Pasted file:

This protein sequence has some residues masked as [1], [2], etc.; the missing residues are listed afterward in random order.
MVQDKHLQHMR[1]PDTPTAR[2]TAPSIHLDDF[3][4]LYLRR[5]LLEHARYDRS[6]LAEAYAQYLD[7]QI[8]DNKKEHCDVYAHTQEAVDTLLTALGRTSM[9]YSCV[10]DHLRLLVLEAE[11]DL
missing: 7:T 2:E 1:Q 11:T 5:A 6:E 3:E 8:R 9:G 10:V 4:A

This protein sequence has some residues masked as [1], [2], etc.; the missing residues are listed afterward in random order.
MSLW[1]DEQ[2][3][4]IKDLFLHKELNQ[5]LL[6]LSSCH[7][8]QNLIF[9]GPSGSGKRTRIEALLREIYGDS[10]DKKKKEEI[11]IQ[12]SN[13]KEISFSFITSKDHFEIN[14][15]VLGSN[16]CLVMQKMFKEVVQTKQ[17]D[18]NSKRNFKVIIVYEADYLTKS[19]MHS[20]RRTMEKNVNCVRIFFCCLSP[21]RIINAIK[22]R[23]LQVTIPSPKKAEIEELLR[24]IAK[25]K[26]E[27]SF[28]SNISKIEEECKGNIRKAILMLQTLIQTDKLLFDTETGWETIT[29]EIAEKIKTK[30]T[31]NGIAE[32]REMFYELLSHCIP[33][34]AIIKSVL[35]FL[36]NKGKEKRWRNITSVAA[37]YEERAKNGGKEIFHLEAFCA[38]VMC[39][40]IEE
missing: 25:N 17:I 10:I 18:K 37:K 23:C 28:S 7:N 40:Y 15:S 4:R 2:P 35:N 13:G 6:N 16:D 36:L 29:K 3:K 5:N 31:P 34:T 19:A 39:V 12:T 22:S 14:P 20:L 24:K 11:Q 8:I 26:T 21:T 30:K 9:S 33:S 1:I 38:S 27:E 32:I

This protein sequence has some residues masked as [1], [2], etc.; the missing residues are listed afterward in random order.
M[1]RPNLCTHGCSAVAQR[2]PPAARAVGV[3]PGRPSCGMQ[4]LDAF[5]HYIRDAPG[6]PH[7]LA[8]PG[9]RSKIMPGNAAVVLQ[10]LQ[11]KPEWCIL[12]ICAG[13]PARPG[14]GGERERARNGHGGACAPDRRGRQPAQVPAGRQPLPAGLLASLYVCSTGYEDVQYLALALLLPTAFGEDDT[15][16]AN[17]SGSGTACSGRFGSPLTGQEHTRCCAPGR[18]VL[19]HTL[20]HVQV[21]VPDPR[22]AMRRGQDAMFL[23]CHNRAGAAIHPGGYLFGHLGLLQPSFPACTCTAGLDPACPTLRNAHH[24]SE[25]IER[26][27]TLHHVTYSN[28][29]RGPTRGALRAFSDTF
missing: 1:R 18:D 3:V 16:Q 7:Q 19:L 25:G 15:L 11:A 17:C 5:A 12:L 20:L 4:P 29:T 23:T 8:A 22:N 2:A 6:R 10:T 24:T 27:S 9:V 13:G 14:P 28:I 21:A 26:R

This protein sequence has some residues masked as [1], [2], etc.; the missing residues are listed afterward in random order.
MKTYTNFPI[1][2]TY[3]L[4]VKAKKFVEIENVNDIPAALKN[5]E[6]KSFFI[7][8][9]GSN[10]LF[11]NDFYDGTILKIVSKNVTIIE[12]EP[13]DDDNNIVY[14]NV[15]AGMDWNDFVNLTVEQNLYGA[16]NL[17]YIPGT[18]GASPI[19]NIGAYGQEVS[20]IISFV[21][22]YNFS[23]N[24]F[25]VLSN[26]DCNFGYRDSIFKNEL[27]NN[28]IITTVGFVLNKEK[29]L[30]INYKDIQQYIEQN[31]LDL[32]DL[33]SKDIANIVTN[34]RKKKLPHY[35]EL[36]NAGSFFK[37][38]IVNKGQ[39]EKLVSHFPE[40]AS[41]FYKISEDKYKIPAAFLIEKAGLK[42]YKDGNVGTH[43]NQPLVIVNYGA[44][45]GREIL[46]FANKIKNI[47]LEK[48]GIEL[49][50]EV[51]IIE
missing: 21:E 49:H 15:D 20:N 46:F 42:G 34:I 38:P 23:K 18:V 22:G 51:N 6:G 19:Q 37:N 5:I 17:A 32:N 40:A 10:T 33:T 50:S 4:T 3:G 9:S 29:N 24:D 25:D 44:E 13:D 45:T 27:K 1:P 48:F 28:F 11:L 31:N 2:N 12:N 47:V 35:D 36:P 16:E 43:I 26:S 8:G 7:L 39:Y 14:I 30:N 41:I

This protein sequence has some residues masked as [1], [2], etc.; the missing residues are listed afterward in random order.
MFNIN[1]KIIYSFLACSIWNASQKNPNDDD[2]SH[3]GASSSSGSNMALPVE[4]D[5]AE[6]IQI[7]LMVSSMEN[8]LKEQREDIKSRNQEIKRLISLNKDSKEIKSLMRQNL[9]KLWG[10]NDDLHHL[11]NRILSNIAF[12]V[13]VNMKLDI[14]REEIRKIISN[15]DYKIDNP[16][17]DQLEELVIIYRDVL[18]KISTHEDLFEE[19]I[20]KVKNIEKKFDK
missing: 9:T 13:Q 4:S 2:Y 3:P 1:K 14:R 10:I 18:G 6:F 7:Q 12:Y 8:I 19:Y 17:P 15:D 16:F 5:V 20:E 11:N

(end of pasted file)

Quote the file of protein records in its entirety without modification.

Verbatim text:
This protein sequence has some residues masked as [1], [2], etc.; the missing residues are listed afterward in random order.
MVQDKHLQHMR[1]PDTPTAR[2]TAPSIHLDDF[3][4]LYLRR[5]LLEHARYDRS[6]LAEAYAQYLD[7]QI[8]DNKKEHCDVYAHTQEAVDTLLTALGRTSM[9]YSCV[10]DHLRLLVLEAE[11]DL
missing: 7:T 2:E 1:Q 11:T 5:A 6:E 3:E 8:R 9:G 10:V 4:A

This protein sequence has some residues masked as [1], [2], etc.; the missing residues are listed afterward in random order.
MSLW[1]DEQ[2][3][4]IKDLFLHKELNQ[5]LL[6]LSSCH[7][8]QNLIF[9]GPSGSGKRTRIEALLREIYGDS[10]DKKKKEEI[11]IQ[12]SN[13]KEISFSFITSKDHFEIN[14][15]VLGSN[16]CLVMQKMFKEVVQTKQ[17]D[18]NSKRNFKVIIVYEADYLTKS[19]MHS[20]RRTMEKNVNCVRIFFCCLSP[21]RIINAIK[22]R[23]LQVTIPSPKKAEIEELLR[24]IAK[25]K[26]E[27]SF[28]SNISKIEEECKGNIRKAILMLQTLIQTDKLLFDTETGWETIT[29]EIAEKIKTK[30]T[31]NGIAE[32]REMFYELLSHCIP[33][34]AIIKSVL[35]FL[36]NKGKEKRWRNITSVAA[37]YEERAKNGGKEIFHLEAFCA[38]VMC[39][40]IEE
missing: 25:N 17:I 10:I 18:K 37:K 23:C 28:S 7:N 40:Y 15:S 4:R 2:P 35:N 13:G 6:N 16:D 36:L 29:K 3:K 5:N 31:P 34:T 19:A 39:V 12:T 22:S 14:P 20:L 24:K 11:Q 8:I 26:T 21:T 30:K 9:S 33:S 1:I 38:S 27:E 32:I

This protein sequence has some residues masked as [1], [2], etc.; the missing residues are listed afterward in random order.
M[1]RPNLCTHGCSAVAQR[2]PPAARAVGV[3]PGRPSCGMQ[4]LDAF[5]HYIRDAPG[6]PH[7]LA[8]PG[9]RSKIMPGNAAVVLQ[10]LQ[11]KPEWCIL[12]ICAG[13]PARPG[14]GGERERARNGHGGACAPDRRGRQPAQVPAGRQPLPAGLLASLYVCSTGYEDVQYLALALLLPTAFGEDDT[15][16]AN[17]SGSGTACSGRFGSPLTGQEHTRCCAPGR[18]VL[19]HTL[20]HVQV[21]VPDPR[22]AMRRGQDAMFL[23]CHNRAGAAIHPGGYLFGHLGLLQPSFPACTCTAGLDPACPTLRNAHH[24]SE[25]IER[26][27]TLHHVTYSN[28][29]RGPTRGALRAFSDTF
missing: 1:R 18:D 3:V 16:Q 7:Q 19:L 25:G 15:L 11:A 17:C 5:A 12:L 20:L 4:P 29:T 23:T 8:A 22:N 2:A 6:R 10:T 24:T 27:S 9:V 13:G 14:P 28:I 21:A 26:R

This protein sequence has some residues masked as [1], [2], etc.; the missing residues are listed afterward in random order.
MKTYTNFPI[1][2]TY[3]L[4]VKAKKFVEIENVNDIPAALKN[5]E[6]KSFFI[7][8][9]GSN[10]LF[11]NDFYDGTILKIVSKNVTIIE[12]EP[13]DDDNNIVY[14]NV[15]AGMDWNDFVNLTVEQNLYGA[16]NL[17]YIPGT[18]GASPI[19]NIGAYGQEVS[20]IISFV[21][22]YNFS[23]N[24]F[25]VLSN[26]DCNFGYRDSIFKNEL[27]NN[28]IITTVGFVLNKEK[29]L[30]INYKDIQQYIEQN[31]LDL[32]DL[33]SKDIANIVTN[34]RKKKLPHY[35]EL[36]NAGSFFK[37][38]IVNKGQ[39]EKLVSHFPE[40]AS[41]FYKISEDKYKIPAAFLIEKAGLK[42]YKDGNVGTH[43]NQPLVIVNYGA[44][45]GREIL[46]FANKIKNI[47]LEK[48]GIEL[49][50]EV[51]IIE
missing: 21:E 49:H 15:D 20:N 46:F 42:G 34:I 38:P 23:K 18:V 22:G 51:N 6:G 19:Q 37:N 5:I 17:A 32:N 40:A 10:T 33:T 50:S 4:T 3:G 9:S 29:N 24:D 25:D 44:E 13:D 45:T 27:K 1:P 48:F 28:F 11:L 31:N 2:N 12:N 47:V 35:D 36:P 16:E 43:I 26:S 8:G 7:L 39:Y 14:I 30:N 41:I

This protein sequence has some residues masked as [1], [2], etc.; the missing residues are listed afterward in random order.
MFNIN[1]KIIYSFLACSIWNASQKNPNDDD[2]SH[3]GASSSSGSNMALPVE[4]D[5]AE[6]IQI[7]LMVSSMEN[8]LKEQREDIKSRNQEIKRLISLNKDSKEIKSLMRQNL[9]KLWG[10]NDDLHHL[11]NRILSNIAF[12]V[13]VNMKLDI[14]REEIRKIISN[15]DYKIDNP[16][17]DQLEELVIIYRDVL[18]KISTHEDLFEE[19]I[20]KVKNIEKKFDK
missing: 9:T 13:Q 4:S 2:Y 3:P 1:K 14:R 10:I 18:G 6:F 7:Q 12:Y 8:I 19:Y 17:P 15:D 16:F 5:V 20:E 11:N